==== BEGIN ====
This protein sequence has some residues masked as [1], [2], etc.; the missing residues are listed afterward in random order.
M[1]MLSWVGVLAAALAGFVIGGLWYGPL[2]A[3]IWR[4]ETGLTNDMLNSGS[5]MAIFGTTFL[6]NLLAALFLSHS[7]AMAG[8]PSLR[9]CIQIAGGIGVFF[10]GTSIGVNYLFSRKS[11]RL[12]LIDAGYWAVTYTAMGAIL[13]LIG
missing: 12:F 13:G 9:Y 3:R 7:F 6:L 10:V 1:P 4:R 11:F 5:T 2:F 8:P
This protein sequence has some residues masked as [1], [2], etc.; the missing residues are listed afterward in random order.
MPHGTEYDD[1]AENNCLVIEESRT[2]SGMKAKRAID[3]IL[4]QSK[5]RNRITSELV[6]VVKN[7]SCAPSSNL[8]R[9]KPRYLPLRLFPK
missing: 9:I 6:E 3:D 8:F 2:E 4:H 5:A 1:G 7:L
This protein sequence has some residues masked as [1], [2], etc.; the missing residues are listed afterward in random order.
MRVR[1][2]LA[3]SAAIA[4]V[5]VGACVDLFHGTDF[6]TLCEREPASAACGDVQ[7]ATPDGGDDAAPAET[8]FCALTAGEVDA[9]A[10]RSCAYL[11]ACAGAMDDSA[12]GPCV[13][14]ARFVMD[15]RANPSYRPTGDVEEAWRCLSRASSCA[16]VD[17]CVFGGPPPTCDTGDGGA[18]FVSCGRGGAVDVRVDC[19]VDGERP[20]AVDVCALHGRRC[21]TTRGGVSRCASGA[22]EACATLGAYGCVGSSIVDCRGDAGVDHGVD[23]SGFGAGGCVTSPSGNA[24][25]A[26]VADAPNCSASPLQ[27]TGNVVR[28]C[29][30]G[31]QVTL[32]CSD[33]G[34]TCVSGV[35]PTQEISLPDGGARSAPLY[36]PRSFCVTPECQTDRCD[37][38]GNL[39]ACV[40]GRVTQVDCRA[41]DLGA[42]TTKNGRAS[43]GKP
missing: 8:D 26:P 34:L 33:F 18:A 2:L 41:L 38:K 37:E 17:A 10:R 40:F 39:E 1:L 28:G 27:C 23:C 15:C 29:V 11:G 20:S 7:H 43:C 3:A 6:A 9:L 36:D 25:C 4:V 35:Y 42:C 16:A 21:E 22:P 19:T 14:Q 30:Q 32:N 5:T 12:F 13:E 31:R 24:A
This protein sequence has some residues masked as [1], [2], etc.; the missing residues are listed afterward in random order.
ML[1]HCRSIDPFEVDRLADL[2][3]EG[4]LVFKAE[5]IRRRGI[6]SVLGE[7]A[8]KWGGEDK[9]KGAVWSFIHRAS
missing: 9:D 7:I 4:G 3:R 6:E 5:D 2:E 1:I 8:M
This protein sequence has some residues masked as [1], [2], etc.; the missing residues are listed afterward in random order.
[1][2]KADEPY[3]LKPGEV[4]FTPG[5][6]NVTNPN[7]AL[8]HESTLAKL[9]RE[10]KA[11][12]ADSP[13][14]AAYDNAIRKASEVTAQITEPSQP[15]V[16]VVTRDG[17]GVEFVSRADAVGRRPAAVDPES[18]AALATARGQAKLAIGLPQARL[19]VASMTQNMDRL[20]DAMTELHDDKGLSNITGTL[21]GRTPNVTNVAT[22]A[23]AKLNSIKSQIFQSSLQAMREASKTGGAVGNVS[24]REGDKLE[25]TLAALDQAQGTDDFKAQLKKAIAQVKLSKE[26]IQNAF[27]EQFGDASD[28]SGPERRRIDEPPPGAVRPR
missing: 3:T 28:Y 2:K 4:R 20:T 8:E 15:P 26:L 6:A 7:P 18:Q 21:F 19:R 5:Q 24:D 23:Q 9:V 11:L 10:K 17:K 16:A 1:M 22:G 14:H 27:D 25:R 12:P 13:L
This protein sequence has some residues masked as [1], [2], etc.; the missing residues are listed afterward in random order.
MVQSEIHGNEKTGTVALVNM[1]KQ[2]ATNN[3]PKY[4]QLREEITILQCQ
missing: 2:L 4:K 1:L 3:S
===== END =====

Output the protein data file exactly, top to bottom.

This protein sequence has some residues masked as [1], [2], etc.; the missing residues are listed afterward in random order.
M[1]MLSWVGVLAAALAGFVIGGLWYGPL[2]A[3]IWR[4]ETGLTNDMLNSGS[5]MAIFGTTFL[6]NLLAALFLSHS[7]AMAG[8]PSLR[9]CIQIAGGIGVFF[10]GTSIGVNYLFSRKS[11]RL[12]LIDAGYWAVTYTAMGAIL[13]LIG
missing: 12:F 13:G 9:Y 3:R 7:F 6:L 10:V 1:P 4:R 11:F 5:T 2:F 8:P
This protein sequence has some residues masked as [1], [2], etc.; the missing residues are listed afterward in random order.
MPHGTEYDD[1]AENNCLVIEESRT[2]SGMKAKRAID[3]IL[4]QSK[5]RNRITSELV[6]VVKN[7]SCAPSSNL[8]R[9]KPRYLPLRLFPK
missing: 9:I 6:E 3:D 8:F 2:E 4:H 5:A 1:G 7:L
This protein sequence has some residues masked as [1], [2], etc.; the missing residues are listed afterward in random order.
MRVR[1][2]LA[3]SAAIA[4]V[5]VGACVDLFHGTDF[6]TLCEREPASAACGDVQ[7]ATPDGGDDAAPAET[8]FCALTAGEVDA[9]A[10]RSCAYL[11]ACAGAMDDSA[12]GPCV[13][14]ARFVMD[15]RANPSYRPTGDVEEAWRCLSRASSCA[16]VD[17]CVFGGPPPTCDTGDGGA[18]FVSCGRGGAVDVRVDC[19]VDGERP[20]AVDVCALHGRRC[21]TTRGGVSRCASGA[22]EACATLGAYGCVGSSIVDCRGDAGVDHGVD[23]SGFGAGGCVTSPSGNA[24][25]A[26]VADAPNCSASPLQ[27]TGNVVR[28]C[29][30]G[31]QVTL[32]CSD[33]G[34]TCVSGV[35]PTQEISLPDGGARSAPLY[36]PRSFCVTPECQTDRCD[37][38]GNL[39]ACV[40]GRVTQVDCRA[41]DLGA[42]TTKNGRAS[43]GKP
missing: 8:D 26:P 34:L 33:F 18:A 2:L 41:L 38:K 37:E 17:A 10:R 40:F 39:E 1:L 28:G 27:C 23:C 15:C 29:V 11:G 20:S 7:H 43:C 3:A 6:A 9:L 36:D 25:C 4:V 35:Y 42:C 16:A 21:E 22:P 19:T 14:Q 30:Q 32:N 5:T 12:F 13:E 31:R 24:A
This protein sequence has some residues masked as [1], [2], etc.; the missing residues are listed afterward in random order.
ML[1]HCRSIDPFEVDRLADL[2][3]EG[4]LVFKAE[5]IRRRGI[6]SVLGE[7]A[8]KWGGEDK[9]KGAVWSFIHRAS
missing: 9:D 7:I 4:G 3:R 6:E 5:D 2:E 1:I 8:M
This protein sequence has some residues masked as [1], [2], etc.; the missing residues are listed afterward in random order.
[1][2]KADEPY[3]LKPGEV[4]FTPG[5][6]NVTNPN[7]AL[8]HESTLAKL[9]RE[10]KA[11][12]ADSP[13][14]AAYDNAIRKASEVTAQITEPSQP[15]V[16]VVTRDG[17]GVEFVSRADAVGRRPAAVDPES[18]AALATARGQAKLAIGLPQARL[19]VASMTQNMDRL[20]DAMTELHDDKGLSNITGTL[21]GRTPNVTNVAT[22]A[23]AKLNSIKSQIFQSSLQAMREASKTGGAVGNVS[24]REGDKLE[25]TLAALDQAQGTDDFKAQLKKAIAQVKLSKE[26]IQNAF[27]EQFGDASD[28]SGPERRRIDEPPPGAVRPR
missing: 3:T 28:Y 2:K 4:R 20:T 8:E 15:P 26:L 6:A 7:P 18:Q 21:F 19:R 5:Q 24:D 23:Q 9:V 11:L 10:K 17:K 16:A 1:M 22:G 14:H 27:D 25:R 12:P 13:L
This protein sequence has some residues masked as [1], [2], etc.; the missing residues are listed afterward in random order.
MVQSEIHGNEKTGTVALVNM[1]KQ[2]ATNN[3]PKY[4]QLREEITILQCQ
missing: 2:L 4:K 1:L 3:S